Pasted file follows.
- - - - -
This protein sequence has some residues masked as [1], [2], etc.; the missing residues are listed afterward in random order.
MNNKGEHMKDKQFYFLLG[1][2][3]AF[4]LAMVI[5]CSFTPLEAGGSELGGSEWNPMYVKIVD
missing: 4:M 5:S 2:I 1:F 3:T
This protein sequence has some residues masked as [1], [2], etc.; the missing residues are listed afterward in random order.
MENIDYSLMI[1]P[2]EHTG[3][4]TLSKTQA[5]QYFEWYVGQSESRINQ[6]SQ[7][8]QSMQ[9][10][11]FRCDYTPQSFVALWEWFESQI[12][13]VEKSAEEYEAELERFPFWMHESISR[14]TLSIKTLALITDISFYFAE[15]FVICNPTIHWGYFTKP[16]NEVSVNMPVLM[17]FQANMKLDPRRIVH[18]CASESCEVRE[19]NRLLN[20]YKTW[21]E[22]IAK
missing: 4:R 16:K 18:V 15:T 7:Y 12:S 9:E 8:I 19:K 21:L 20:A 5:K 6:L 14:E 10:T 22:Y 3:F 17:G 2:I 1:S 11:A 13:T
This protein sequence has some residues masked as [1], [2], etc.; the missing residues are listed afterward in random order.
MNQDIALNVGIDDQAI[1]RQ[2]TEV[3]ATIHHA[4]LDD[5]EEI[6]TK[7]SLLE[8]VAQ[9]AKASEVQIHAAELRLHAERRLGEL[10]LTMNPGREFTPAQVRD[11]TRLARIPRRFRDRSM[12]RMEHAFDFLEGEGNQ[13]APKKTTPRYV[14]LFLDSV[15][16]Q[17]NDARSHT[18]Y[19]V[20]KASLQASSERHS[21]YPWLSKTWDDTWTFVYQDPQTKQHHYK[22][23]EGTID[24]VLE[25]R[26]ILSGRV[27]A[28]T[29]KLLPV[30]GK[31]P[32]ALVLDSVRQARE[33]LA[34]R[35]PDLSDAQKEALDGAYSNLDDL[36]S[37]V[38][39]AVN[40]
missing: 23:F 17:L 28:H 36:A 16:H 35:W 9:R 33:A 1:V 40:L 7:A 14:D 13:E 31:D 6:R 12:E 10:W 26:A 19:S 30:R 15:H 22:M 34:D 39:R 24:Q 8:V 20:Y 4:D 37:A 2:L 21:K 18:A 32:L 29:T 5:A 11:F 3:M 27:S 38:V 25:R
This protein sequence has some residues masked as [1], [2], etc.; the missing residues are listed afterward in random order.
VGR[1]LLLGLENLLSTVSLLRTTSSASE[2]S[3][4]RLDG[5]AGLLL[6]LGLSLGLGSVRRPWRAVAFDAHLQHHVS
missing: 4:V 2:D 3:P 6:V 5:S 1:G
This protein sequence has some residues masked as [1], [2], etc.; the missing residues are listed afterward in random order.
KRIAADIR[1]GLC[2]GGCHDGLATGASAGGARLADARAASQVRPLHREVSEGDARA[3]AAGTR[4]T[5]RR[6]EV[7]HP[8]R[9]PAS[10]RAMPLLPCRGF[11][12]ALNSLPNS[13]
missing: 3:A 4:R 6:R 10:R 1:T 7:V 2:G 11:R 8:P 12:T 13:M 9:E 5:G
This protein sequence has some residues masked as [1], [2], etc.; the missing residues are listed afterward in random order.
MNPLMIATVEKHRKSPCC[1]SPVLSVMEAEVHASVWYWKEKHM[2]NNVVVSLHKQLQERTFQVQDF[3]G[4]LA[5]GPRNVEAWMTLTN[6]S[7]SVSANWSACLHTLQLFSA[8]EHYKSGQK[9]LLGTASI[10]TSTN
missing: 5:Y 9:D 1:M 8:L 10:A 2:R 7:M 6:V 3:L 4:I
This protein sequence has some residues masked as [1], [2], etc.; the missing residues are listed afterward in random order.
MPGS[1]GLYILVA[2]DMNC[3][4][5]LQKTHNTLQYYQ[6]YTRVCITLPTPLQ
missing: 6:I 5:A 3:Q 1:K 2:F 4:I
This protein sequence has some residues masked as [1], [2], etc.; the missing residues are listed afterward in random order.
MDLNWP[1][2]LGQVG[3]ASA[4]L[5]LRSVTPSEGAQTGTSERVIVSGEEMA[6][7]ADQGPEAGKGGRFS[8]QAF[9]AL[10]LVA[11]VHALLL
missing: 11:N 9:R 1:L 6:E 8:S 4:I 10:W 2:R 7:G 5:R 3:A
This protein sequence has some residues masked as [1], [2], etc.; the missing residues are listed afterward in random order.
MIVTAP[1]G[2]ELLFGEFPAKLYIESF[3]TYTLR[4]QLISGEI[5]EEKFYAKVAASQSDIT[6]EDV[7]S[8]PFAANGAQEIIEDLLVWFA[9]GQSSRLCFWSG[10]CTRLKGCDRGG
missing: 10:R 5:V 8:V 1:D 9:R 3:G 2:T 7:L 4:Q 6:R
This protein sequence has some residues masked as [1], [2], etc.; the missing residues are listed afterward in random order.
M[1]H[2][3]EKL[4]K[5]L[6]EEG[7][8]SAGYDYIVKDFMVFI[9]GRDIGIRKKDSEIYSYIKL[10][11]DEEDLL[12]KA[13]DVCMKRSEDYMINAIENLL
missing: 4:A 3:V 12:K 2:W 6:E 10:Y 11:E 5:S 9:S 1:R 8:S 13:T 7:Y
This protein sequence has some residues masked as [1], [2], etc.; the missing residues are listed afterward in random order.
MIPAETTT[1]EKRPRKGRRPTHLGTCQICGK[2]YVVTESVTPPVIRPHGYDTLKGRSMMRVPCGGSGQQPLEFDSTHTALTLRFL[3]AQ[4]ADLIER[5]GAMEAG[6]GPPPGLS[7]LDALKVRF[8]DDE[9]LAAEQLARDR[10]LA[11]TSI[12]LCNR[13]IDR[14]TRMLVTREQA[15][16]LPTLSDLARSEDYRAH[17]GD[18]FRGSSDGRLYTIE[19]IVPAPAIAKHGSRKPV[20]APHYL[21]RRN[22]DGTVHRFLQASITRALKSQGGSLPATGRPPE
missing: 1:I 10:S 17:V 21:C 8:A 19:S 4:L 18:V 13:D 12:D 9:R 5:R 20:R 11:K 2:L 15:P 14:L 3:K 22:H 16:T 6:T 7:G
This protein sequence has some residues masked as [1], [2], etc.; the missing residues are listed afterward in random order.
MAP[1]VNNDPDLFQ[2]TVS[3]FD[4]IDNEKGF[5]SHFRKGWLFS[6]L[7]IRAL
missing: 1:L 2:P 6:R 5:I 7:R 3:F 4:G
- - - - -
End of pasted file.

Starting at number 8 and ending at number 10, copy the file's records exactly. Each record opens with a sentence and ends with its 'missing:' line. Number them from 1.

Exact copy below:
This protein sequence has some residues masked as [1], [2], etc.; the missing residues are listed afterward in random order.
MDLNWP[1][2]LGQVG[3]ASA[4]L[5]LRSVTPSEGAQTGTSERVIVSGEEMA[6][7]ADQGPEAGKGGRFS[8]QAF[9]AL[10]LVA[11]VHALLL
missing: 11:N 9:R 1:L 6:E 8:S 4:I 10:W 2:R 7:G 5:R 3:A
This protein sequence has some residues masked as [1], [2], etc.; the missing residues are listed afterward in random order.
MIVTAP[1]G[2]ELLFGEFPAKLYIESF[3]TYTLR[4]QLISGEI[5]EEKFYAKVAASQSDIT[6]EDV[7]S[8]PFAANGAQEIIEDLLVWFA[9]GQSSRLCFWSG[10]CTRLKGCDRGG
missing: 10:R 5:V 8:V 1:D 9:R 3:G 2:T 7:L 4:Q 6:R
This protein sequence has some residues masked as [1], [2], etc.; the missing residues are listed afterward in random order.
M[1]H[2][3]EKL[4]K[5]L[6]EEG[7][8]SAGYDYIVKDFMVFI[9]GRDIGIRKKDSEIYSYIKL[10][11]DEEDLL[12]KA[13]DVCMKRSEDYMINAIENLL
missing: 4:A 3:V 12:K 2:W 6:E 10:Y 11:E 5:S 9:S 1:R 8:S 13:T 7:Y